Study: 97 percent of chicken carries bacteria - KSLA News 12 Shreveport, Louisiana News Weather & Sports

Study: 97 percent of chicken carries bacteria

TYLER, TX (KLTV) - Chicken is the most popular meat on American dinner tables, but a new Consumer Reports test of more than 300 raw chicken breasts, from stores across the country, found potentially harmful bacteria in nearly all the samples. Fortunately, there is a way to get rid of it.

No matter which way you slice it 97 percent of tested chicken breasts contain bacteria.

"We tested the chicken for six bacteria, including Salmonella and Campylobacter, which are common causes of food poisoning," Urvashi Rangan, Ph.D., with Consumer Reports, said.

This is chicken you're buying at grocery stores and restaurants. Major brands like Perdue, Tyson, Sanderson Farms, and Pilgrim's all contained bacteria. East Texas is home to Tyson and Pilgrim's Food Plants, and a Sanderson Farms Plant is expected to be finished in Palestine by 2015.

No one brand is better than any other, according to Consumer Reports.

Brenda Elrod, with The Northeast Texas Health District, says there are easy ways to avoid becoming sick.

"It's really about time and temperature," she said.

Chicken should be cooked to 165 degrees to kill any existing bacteria. A meat thermometer can detect the inside temperature of a piece of chicken. Some digital ones sell for $20, but we found some at local stores for $5. Brenda says they all work well.

"It's critical, from the farm to the fork, that we control those temperatures and that's what FDA is looking at," she said.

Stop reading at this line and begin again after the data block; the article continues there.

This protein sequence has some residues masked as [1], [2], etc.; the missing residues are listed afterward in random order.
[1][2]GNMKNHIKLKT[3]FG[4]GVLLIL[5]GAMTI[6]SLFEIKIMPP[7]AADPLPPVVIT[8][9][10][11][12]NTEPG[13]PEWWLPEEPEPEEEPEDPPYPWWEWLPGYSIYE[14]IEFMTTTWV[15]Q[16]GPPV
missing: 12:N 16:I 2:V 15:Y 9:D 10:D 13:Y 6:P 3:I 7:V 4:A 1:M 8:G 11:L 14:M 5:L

For those leftovers, she says make sure that chicken drops to 41 degrees or lower within two hours. You can refrigerate it or put it in an ice bath to chill. Once ready to eat it later, be sure to re-heat it back up to 165 degrees.

"The problem comes if you handle that raw chicken and then you handle your fresh salad, you could very well take that germ and then cross contaminate it onto a product that you're not going to cook."

Just be diligent, she says.

Rick Schiller learned that lesson first hand. A piece of chicken landed him in the hospital with Salmonella.

"I thought I wasn't going to make it there for a little bit. I was that sick. I was so sick I couldn't move around,” he described that experience, “I didn't want to talk, I just wanted to lay there."

But as long as you monitor temperatures and wash your hands and utensils, experts say, you can safely enjoy your chicken.

The symptoms of food poisoning are obvious, Brenda Elrod, said. You'll have an extreme stomach ache that causes severe vomiting. Those symptoms would be much worse than your common stomach flu and should be treated by a doctor.

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